What are risk factors?

In many cases, experts do not know exactly what causes lymphoma. However, some things may increase the risk of developing it. These are called risk factors.

It is important to remember that having these risk factors does not mean you will get lymphoma. Many people affected by lymphoma do not have any risk factors.

Infections

Some viruses or bacteria can increase the risk of developing non-Hodgkin lymphoma (NHL).

An infection called helicobacter pylori can sometimes cause a type of NHL called MALT lymphoma.

The Epstein Barr virus (EBV), which causes glandular fever, may slightly increase the risk of developing NHL.

Both infections are very common in the UK. But most people who have had these infections will not develop lymphoma.

Lymphoma is not infectious and cannot be passed on to other people.

A weakened immune system

If the body's immune system is weak, the risk of developing lymphoma may be higher.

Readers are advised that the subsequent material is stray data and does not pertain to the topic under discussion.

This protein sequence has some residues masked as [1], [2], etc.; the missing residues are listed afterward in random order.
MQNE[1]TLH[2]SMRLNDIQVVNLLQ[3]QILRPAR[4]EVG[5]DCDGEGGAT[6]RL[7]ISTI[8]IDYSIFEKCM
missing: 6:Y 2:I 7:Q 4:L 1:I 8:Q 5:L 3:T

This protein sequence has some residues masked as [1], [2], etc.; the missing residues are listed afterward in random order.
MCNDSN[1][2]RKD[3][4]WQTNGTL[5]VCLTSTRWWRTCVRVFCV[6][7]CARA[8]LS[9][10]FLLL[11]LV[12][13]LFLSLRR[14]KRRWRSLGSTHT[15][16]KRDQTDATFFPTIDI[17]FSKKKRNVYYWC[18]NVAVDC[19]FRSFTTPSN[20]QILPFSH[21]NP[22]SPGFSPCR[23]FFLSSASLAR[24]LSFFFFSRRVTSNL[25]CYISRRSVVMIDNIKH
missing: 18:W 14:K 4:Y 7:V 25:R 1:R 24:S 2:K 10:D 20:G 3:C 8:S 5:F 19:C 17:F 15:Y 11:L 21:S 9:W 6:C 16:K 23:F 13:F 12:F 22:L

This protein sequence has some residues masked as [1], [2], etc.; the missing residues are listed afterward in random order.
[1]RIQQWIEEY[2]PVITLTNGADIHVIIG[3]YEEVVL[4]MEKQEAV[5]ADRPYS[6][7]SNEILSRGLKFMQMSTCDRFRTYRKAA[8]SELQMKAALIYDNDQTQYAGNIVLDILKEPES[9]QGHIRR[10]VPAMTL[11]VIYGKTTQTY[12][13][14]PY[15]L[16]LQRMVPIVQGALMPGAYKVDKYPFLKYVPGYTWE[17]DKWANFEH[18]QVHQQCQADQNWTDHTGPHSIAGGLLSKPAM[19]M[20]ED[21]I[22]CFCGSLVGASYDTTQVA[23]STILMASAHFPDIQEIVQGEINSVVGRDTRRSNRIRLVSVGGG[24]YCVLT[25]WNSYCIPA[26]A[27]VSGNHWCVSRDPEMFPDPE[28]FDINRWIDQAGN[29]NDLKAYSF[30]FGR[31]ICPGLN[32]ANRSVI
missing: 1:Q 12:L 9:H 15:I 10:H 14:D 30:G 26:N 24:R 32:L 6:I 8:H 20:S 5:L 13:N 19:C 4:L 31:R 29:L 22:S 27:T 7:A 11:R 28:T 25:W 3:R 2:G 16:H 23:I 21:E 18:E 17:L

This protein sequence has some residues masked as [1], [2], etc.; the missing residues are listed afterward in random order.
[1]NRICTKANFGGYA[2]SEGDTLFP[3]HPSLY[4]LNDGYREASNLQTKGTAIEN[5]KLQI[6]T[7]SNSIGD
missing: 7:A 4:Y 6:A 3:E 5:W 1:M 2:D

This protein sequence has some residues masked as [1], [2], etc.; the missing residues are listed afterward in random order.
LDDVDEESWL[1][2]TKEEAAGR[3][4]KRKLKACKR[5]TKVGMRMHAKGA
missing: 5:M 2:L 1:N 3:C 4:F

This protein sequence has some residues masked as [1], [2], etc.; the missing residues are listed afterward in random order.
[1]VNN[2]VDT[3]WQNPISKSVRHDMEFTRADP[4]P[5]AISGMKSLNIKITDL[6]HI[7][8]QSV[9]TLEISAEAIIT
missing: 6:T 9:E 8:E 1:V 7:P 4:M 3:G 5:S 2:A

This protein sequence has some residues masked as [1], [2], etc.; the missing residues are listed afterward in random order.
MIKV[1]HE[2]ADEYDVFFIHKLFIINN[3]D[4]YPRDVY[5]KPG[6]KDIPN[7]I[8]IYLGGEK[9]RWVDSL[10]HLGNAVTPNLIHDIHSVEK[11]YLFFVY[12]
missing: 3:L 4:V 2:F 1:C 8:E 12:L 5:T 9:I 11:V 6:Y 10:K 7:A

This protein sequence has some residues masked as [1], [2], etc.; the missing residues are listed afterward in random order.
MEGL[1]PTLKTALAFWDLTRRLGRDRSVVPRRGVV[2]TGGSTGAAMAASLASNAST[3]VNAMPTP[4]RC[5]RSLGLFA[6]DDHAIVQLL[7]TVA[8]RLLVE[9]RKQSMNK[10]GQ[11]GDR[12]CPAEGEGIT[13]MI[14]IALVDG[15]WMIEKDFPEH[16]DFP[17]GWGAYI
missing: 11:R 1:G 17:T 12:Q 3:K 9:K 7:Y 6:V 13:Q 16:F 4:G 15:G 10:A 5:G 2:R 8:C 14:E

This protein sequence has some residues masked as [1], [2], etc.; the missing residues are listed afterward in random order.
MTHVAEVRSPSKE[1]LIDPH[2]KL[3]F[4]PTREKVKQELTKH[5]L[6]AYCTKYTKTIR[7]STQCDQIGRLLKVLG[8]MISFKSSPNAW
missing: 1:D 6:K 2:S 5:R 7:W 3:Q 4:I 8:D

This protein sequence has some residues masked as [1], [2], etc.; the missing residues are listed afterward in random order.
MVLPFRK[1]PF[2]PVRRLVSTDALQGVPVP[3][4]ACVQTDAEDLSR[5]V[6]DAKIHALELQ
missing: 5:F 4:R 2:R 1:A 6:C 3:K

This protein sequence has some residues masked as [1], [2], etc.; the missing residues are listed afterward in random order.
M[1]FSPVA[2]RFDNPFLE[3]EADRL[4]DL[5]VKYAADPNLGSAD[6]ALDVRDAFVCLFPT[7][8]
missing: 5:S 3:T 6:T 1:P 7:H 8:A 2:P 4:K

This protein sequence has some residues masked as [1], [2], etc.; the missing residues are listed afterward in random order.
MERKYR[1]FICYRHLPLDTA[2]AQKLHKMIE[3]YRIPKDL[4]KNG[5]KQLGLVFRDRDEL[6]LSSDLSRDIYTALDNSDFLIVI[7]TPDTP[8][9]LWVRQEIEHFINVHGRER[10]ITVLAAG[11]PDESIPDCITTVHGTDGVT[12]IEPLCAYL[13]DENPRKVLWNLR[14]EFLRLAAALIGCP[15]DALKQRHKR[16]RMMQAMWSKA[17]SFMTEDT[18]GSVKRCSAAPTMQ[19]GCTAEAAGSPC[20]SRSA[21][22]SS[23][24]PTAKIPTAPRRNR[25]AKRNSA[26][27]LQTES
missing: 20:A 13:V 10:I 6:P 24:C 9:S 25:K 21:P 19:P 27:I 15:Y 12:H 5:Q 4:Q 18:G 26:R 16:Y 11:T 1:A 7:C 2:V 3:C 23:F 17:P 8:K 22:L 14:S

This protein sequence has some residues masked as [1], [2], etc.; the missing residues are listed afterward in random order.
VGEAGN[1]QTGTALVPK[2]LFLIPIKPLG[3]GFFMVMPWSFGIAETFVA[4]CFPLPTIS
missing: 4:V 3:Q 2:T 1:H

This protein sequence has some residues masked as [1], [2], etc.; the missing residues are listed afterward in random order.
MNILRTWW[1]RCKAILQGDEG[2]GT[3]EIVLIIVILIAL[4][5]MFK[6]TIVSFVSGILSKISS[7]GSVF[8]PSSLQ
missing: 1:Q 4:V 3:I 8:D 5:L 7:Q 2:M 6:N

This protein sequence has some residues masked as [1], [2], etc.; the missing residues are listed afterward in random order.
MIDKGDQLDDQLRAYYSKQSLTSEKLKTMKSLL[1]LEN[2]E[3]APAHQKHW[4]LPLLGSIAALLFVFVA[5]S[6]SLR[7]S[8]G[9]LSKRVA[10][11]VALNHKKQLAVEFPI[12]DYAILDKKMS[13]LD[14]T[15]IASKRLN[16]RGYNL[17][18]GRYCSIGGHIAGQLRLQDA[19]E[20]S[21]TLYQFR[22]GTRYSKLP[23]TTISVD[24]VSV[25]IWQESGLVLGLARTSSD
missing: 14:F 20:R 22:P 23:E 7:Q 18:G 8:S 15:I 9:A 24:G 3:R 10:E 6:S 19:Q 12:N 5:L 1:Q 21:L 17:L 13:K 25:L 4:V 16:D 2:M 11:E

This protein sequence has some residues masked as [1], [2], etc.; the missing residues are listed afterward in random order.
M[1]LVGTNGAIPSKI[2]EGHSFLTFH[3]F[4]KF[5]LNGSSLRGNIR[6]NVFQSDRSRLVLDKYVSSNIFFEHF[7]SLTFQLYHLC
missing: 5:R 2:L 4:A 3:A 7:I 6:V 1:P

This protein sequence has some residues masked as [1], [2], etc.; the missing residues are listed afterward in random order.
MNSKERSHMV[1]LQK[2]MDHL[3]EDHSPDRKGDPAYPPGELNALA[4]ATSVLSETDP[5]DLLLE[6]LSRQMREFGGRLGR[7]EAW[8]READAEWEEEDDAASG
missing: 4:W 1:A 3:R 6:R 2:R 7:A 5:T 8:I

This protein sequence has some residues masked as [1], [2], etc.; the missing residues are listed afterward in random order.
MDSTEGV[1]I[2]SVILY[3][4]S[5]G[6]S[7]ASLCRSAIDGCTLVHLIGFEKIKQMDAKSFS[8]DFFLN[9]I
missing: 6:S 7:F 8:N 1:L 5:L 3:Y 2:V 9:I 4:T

Conditions such as HIV can weaken the immune system. Drugs called immunosuppressants also cause this. Some people need this type of drug after an organ transplant or to treat auto-immune disease.

Auto-immune disease

Auto-immune diseases develop when the immune system attacks healthy body tissue by mistake. Several auto-immune diseases can increase the risk of lymphoma. These include conditions called:

  • rheumatoid arthritis
  • Sjogren’s syndrome
  • systemic lupus erythematosus.

Doctors do not fully understand why these diseases increase the risk of developing lymphoma. It may be because of the diseases themselves, or because of the treatments used to control them.

A previous cancer

NHL is slightly more common in people who have had cancer before. This may be because of the cancer or because of the cancer treatments. Treatment with radiotherapy, or with some chemotherapy drugs, can increase the risk of developing NHL many years later. But the risk is small compared to the benefit of having the treatment in the first place.

Having a close relative with non-Hodgkin lymphoma (NHL)

Having a parent, brother or sister with NHL may mean you have a higher risk of developing it. But the risk of developing NHL is still low, with a lifetime risk of about 3 in 100 (3%). The lifetime risk for people who do not have a close relative with NHL is about 2 in 100 (2%).

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